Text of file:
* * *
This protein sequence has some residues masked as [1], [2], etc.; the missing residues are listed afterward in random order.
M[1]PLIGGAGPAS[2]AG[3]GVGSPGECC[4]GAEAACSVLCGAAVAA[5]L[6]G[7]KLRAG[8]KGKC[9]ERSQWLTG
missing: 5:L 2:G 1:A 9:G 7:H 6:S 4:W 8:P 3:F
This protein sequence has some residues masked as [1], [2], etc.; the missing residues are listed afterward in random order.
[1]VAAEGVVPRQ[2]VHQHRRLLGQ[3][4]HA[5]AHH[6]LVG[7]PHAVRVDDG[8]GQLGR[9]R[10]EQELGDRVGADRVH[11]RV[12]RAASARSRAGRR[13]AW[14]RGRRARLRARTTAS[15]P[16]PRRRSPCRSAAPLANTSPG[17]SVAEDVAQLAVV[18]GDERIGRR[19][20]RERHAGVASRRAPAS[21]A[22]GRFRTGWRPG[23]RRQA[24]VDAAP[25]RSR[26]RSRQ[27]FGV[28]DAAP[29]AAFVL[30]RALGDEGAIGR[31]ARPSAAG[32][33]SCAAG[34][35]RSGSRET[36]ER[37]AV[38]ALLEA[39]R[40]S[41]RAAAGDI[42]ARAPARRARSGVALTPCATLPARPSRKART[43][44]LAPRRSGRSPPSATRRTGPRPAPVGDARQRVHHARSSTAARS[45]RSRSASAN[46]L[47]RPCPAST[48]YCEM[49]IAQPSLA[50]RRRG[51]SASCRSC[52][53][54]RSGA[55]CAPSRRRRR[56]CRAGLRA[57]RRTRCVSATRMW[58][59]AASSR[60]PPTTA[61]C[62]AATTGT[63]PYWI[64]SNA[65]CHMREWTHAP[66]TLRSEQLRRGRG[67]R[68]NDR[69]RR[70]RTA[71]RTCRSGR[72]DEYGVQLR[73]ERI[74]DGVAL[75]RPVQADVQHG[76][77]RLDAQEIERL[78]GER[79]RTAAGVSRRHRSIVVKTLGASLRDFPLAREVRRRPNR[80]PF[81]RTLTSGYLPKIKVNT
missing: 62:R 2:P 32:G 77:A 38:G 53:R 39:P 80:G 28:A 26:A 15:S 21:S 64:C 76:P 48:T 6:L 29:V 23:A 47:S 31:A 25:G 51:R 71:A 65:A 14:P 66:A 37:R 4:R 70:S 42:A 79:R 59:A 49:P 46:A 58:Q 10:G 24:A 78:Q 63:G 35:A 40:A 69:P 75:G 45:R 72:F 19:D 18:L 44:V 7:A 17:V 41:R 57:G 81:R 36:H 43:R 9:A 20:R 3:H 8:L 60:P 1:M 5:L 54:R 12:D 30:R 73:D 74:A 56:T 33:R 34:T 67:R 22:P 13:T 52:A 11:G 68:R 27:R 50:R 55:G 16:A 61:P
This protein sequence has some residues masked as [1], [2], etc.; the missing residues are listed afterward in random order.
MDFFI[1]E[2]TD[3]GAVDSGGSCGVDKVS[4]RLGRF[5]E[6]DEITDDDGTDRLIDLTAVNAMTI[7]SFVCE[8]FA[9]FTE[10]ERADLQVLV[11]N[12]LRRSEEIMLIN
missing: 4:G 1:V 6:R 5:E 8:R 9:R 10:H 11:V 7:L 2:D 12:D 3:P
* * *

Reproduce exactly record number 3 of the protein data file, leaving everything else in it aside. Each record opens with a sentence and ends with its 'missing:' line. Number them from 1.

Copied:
This protein sequence has some residues masked as [1], [2], etc.; the missing residues are listed afterward in random order.
MDFFI[1]E[2]TD[3]GAVDSGGSCGVDKVS[4]RLGRF[5]E[6]DEITDDDGTDRLIDLTAVNAMTI[7]SFVCE[8]FA[9]FTE[10]ERADLQVLV[11]N[12]LRRSEEIMLIN
missing: 4:G 1:V 6:R 5:E 8:R 9:R 10:H 11:V 7:L 2:D 12:D 3:P